We also hope to spark what is an investment in the future of us all. Supporting local farmers and manufacturers today ensures we have local farms and plants tomorrow. The importance of this for food security cannot be overstated. In Lagos this week, we have seen kilometers-long queues of cars parked by the roadside, complete with drivers sleeping in cars overnight, just to fill their tank. In some cases, it’s taken over 24 hours to fill ones tank. Imagine a couple of years from now, we are not talking about a fuel scarcity, but a food scarcity because we are not able to fund our imports of food, and food has become scarce or way too expensive. Today’s crisis will look like a joke. At it’s worst, fuel scarcity can make you frustrated but food scarcity is a different kind of beast — because a hungry man is an angry man. The time to act is now.

Finally, we hope to empower more local small and medium-sized enterprises and farmers as we pick and deliver more directly from the source. Research has shown that there is profound economic impact from buying local. Since one man’s expenditure is another man’s revenue, the more people spend locally, the more revenue local businesses generate and the more people get employed by the local businesses. These employees in turn receive salaries, which they use to patronize other local goods and services. Now if all of this revenue generation and expenditure is kept local, more revenue is implicitly generated in a virtuous cycle, and this exchange happens faster and faster as more people buy and sell. The velocity of money has effectively increased in the local community and everyone feels richer and is actually richer, even from the same initial starting point.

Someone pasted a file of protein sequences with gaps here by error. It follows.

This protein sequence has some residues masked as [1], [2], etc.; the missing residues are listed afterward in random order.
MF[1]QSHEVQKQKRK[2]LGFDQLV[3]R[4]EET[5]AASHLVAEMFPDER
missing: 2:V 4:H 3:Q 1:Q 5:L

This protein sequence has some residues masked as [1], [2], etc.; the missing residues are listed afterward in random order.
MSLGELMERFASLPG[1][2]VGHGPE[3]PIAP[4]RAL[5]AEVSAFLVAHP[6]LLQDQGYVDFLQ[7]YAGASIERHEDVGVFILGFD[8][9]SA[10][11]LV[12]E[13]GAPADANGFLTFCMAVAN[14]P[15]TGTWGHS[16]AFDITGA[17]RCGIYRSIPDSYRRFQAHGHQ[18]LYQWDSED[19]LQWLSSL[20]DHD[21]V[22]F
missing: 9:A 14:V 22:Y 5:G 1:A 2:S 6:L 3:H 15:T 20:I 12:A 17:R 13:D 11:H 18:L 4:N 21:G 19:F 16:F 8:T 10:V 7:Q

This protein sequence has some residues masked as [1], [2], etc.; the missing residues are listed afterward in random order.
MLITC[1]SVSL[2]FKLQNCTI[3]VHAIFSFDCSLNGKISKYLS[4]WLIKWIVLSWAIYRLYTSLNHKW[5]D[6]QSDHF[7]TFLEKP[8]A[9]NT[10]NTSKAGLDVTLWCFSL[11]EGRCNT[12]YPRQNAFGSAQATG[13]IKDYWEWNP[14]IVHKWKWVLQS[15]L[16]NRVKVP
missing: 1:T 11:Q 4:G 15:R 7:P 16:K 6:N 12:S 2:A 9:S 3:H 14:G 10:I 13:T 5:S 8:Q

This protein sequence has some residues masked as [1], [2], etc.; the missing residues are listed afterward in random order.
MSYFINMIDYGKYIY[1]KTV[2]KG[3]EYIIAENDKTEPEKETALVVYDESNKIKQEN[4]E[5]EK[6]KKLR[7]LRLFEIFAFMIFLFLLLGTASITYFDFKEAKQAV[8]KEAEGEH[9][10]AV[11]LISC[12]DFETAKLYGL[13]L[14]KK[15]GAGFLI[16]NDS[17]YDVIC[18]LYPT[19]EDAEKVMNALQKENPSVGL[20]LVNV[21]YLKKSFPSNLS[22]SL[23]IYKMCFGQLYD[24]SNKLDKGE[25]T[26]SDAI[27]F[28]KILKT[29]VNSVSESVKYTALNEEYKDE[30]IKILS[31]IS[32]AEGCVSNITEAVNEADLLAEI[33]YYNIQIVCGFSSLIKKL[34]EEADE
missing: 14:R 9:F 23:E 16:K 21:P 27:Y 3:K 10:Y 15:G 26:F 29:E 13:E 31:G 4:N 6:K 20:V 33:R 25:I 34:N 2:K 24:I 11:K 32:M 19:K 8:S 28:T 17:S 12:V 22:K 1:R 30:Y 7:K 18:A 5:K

The wholesale and retail of groceries and everyday essentials is about 14% of the GDP of Nigeria; that’s $70Bn. I don’t know what percentage of that is imported products — let’s say it’s 15%. That’s $10Bn. Imagine $10Bn dollars worth of goods is bought and sold locally, as described above, and salaries are paid and employees spend on local goods and services etc, that will have profound positive implications with a massive multiplier effect of wealth creation for the local community — Nigeria. The alternative is to send these billions of dollars abroad. They literally fizzle right away; very few people get employed locally and revenue is generated elsewhere.

Whatever it is, we are looking at a couple of billions of dollars that can be passed through this virtuous cycle of local buying and selling if we substitute with Nigerian products (and services); thats a lot of wealth generated for a lot of people; so even if it is for selfish reasons, it behooves us to buy “Proudly Nigerian”.

Editor’s note: This article first appeared on Raphael Afaedor’s Medium page. Raphael is a co-founder/CEO of, Nigeria’s largest online supermarket and grocery delivery service.

The Cabal Author